So the diet continues. I haven’t really started re-introducing foods yet, because I don’t feel well. On the other hand, the few times I’ve goofed, I’ve felt even worse than usual the next day. On Wednesday, I went out to dinner with the wonderful Orlando Independent Authors group and while I ordered off the gluten-free menu, there was something in my food that I probably shouldn’t have eaten. I needed a nap by 10:30 Thursday morning and spent most of the day feeling desperately in need of caffeine. Since it’s actually not a natural state to need caffeine–our bodies ought to be able to function without stimulants and I’ve been off it for over a month–it was a reaction to something.
C’est la vie. The reaction was inspiration to decide that it was time to take this stupid diet to the next level. While I’ve done great on the restriction phase, omitting a purely crazy number of foods from my diet, I haven’t done nearly as well on the nutrient-dense part of the plan. Ideally, I am supposed to eat ten cups of greens a day. Now, even that measurement annoys me. How do you measure ten cups of greens? Are they tightly-packed or loosely-packed? Cooked or raw? Is a cup as much as you can stuff into the cup? I have no idea, but I’ve resigned myself to the principle of eating a lot of greens. That one’s not hard to manage, since I do anyway. Ten cups worth? Eh, probably not. But five, easily, so I can up that.
Next up, at least a tablespoon of fermented food daily. I’ve been managing that two or three times a week, but frankly, it’s gross. I choke it down, occasionally gagging, but reminding myself that it’s medicinal, not food, and no worse than cough medicine. I still haven’t done it every day, because, well, because knowing something is good for me doesn’t make it more bearable and some days I just don’t feel like it, but I am resolved now to start. Every day, a fermented food. For… two weeks? I should probably make it thirty days, but I think I’ll start with two weeks. I suspect that’ll be enough to prove to myself that it’s worth doing, because I have definitely started to wonder whether my road map of good days and bad days might be tracking pretty clearly with the day after I’ve choked down some sauerkraut being a good day. But two weeks ought to be enough to see whether that tracks, as long as I stay good about everything else.
But the last items on the list — last because they’re the only other things I’m not doing, not last because there are no other rules for AIP — the last items are to eat bone broth every day and organ meat four to five times a week. Yuck. Yuck. Yuck some more. I honestly don’t know if I can manage these two. They say to just heat the broth and drink it like coffee or tea as a morning beverage. It revolts me. And organ meat — just no. But I want to feel healthy again. So last night I made my first attempt at organ meat.
Behold. Chicken heart pate . Yes, it’s molded with a Christmas tree on top. That’s because the only container I could find (I’ve been using my containers prolifically what with making soups and stews and freezing portions) was an old Jello mold of my mom’s. I could have made it a heart-shaped pattern or a couple of other options, but the Christmas tree amused me the most. Doesn’t it look disgusting? Grey mystery meat.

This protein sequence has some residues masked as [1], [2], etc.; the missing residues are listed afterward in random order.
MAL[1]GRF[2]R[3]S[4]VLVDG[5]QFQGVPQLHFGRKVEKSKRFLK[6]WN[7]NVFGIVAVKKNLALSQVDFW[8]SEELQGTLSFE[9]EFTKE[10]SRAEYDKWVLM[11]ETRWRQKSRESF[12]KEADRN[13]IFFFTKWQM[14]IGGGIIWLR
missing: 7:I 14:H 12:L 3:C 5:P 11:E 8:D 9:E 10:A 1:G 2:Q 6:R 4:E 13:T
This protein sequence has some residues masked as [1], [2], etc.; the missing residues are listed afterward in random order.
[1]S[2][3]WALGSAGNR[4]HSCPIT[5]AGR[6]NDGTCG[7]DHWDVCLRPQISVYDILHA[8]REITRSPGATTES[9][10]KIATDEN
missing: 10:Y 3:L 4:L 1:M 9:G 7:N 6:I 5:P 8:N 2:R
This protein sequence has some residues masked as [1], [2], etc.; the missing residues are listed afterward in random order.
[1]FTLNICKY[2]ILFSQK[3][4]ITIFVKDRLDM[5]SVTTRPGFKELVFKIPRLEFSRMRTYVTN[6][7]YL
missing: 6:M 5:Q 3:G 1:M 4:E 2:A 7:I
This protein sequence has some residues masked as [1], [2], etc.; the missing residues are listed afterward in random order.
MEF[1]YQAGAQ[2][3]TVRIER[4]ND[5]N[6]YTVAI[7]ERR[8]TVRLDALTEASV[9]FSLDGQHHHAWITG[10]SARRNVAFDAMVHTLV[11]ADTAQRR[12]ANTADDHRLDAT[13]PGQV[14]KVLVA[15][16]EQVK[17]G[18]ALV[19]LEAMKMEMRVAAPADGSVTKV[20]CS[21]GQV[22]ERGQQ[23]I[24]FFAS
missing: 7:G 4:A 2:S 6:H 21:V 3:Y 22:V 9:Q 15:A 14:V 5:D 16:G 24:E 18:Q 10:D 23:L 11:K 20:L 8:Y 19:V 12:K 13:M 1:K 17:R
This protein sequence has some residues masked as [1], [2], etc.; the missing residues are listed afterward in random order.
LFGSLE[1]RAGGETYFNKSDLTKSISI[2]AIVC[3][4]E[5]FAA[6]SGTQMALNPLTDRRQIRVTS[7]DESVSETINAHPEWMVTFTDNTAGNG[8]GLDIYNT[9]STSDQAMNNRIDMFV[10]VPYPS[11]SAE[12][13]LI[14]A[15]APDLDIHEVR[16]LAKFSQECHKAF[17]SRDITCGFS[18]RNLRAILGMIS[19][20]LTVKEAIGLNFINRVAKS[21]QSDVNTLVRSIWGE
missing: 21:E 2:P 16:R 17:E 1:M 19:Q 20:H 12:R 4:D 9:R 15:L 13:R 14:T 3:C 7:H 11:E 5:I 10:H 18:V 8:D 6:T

If you’d seen it cooking, it would have looked even grosser. Chicken hearts sometimes have blood in them and when you try to trim the fat off, the blood comes out in clumps. It’s revolting. Even the thought of it is forcing my cheeks to pull back in a disgusted expression. Ick.
Taste-wise, though–eh. It’s not so bad. It has pear, onion, garlic and applesauce in it and I’ve eaten it on slices of pear and slices of apple. While I wouldn’t choose to eat it regularly, it won’t kill me to treat it like the fermented food and try to manage a serving every other day while it lasts. I’m counting a serving as two tablespoons, so it’ll last a while. Three-quarters of it is already bagged and in the freezer, giving me three or four weeks worth, I hope.
But the real picture I need is one of the three dogs. For the entire hour I cooked it, they were pains. Every time I turned around, the three of them were lined up behind me, eyes intent, tails flapping on the ground, quivering with hopeful anticipation. If I decide I can’t eat it, they will happily take it off my hands. And the next time I need to get Zelda to take a pill, I know exactly what I will go for.
In a related diet note, I now weigh a number that I fully expected never to see on a scale again and … I’m not sure how I feel about that. It’s definitely bringing up lots of past stuff for me, enough so that I wish I could afford to go back into therapy for a while. Not because I’m worried about my current weight, but just because I can see how I’ve got some unresolved emotional issues about the meaning of weight and what it says about how we present in the world. It might be good for me to get some clarity around my subconscious crap.
Thinking it out, I was content being ten pounds overweight. My self-image was/is that I was/am a comfortably plump, middle-aged mom type, safe and non-threatening. Safe and non-threatening. Interesting choices of words. But I’m back into the normal weight range and my collarbones are noticeable again and … it’s less comfortable for me. I feel like I’m starting to look fragile again and I don’t like it. I don’t know why it matters–I’d have to lose 45 pounds to hit my (extremely unhealthy) 23-year-old weight and that is definitely not going to happen. But… hmm. Being that thin was one way of being invisible. Being mildly overweight is another way of being invisible. Yeah, this is why I need therapy. Oh, well, maybe my nutrient-dense offal is also high calorie and I’ll drift back up to my comfortably plump zone.
And now I should go write some book words. Or maybe go for a swim. The season is almost, almost over, but I swam yesterday and it was lovely.